Considering the baseline-PAL status, it is not surprising that the PAL of urban adolescents decreased more than in rural adolescents simply because social distancing measures influenced the opportunity to practice organized sports. Specifically, although the influence of social distancing measures was probably not so pronounced for competitive sports (please see later discussion on correlates of follow-up-PAL), the fitness centers, dance centers, and gyms were closed. This logically influenced the PAL of urban adolescents to a greater extent than rural adolescents, who are generally less engaged in organized recreation [19]. Therefore, the result of a lower decrease in the PALs among rural adolescents should not be observed as being encouraging but rather as alarming. The finding that PALs among rural adolescents were not (more) significantly reduced in circumstances, such as imposed rules of social distancing, including closing the schools, is a problem in itself.

4.2. Correlates of Physical Activity Levels before and during the COVID-19 Pandemic in Urban and Rural Adolescents

Baseline PAL was correlated with most of the observed anthropometric and fitness variables, and there was no evident influence of the living environment of established relationships. A higher baseline PAL was observed in adolescents who were taller, heavier, and had a higher body mass index and who had better fitness. The baseline PAL being related to anthropometrics is a simple consequence of the higher level of PA among adolescents involved in sports. For the sports that are the most popular in the studied region (team sports such as soccer, handball, volleyball, basketball, water polo, etc.), the proper body build and height are among the main prerequisites for successful participation. Most of these sports favor adolescents who have a preferable physique and body type [46,47]. For boys, this is additionally accentuated by body height and mass in adolescence often being a consequence of advanced maturity, which directly results in better physical capacities, and a greater ability to physically train for any given sport [48]. As a result, the noted association between baseline PAL and anthropometrics is understandable because it points to adolescents who are actively involved in sports being simultaneously (i) advanced in observed anthropometric dimensions (i.e., they are tall and heavy), and (ii) physically active (because of the involvement in systematic sports training).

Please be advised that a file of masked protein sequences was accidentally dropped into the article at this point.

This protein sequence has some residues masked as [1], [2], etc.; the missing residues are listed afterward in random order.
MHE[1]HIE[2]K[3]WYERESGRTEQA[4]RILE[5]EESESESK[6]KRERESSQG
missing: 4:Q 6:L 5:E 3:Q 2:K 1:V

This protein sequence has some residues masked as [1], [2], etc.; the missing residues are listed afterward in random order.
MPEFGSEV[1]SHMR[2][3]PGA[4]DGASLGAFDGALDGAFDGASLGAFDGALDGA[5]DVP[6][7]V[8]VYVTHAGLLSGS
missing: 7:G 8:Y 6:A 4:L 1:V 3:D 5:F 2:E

The associations between physical fitness variables and baseline PAL should be discussed in light of the previously discussed association between anthropometrics and baseline PAL (i.e., better fitness, and higher PALs among adolescents involved in sports). Indeed, physical fitness status was systematically correlated with baseline-PAL, regardless of the living environment. In general, positive correlations between baseline-PAL and fitness variables were almost certainly a result of a better physical fitness status among those adolescents who practice organized and/or non-formal sports [49]. Here, we are not able to discuss the causality between baseline-PAL and physical fitness due to the cross-sectional nature of this part of the investigation, and it should be investigated in the future in greater detail. However, this study expands upon previous knowledge since the correlation between physical fitness status and (baseline) PAL is not influenced by the living community, indicating that the benefits of increased PAL are likely to be similar both in urban and rural adolescents.
The correlations between baseline fitness and follow-up PAL were environment specific. To summarize, adolescents who had better physical fitness status at study baseline were more likely to have higher follow-up PAL but with the living environment (urban vs. rural) as a strong confounding factor. To explain these findings, we must explain the specifics of the time frame when the study was conducted. Irrespective of the fact that measures of social distancing were imposed, the follow-up testing was performed when our participants were not under a strict lockdown (i.e., an emergency protocol that prevents people from leaving the area). In Croatia, authorities provided social distancing guidelines but did not declare a rigid lockdown. Schools, sports clubs, restaurants, and places of social gatherings were closed, and public transportation was limited and was exclusively for work and emergency transport. On the other hand, it was not formally prohibited to undertake some kind of physical training, such as walking, running, riding a bicycle, or even strength training in open spaces, while maintaining social distance. In this period, police officers patrolled and prevented social gatherings of more than a couple of people, including grouping for physical training. However, authorities did not strictly enforce stay-at-home policies under any circumstances, but rather supported and proclaimed such behavior [50,51]. Collectively, if the measures of social distancing were respected (maintaining a two-meter distance in public places), there were no strict boundaries regarding physical training, even in open spaces, such as parks, forests, on the street, etc.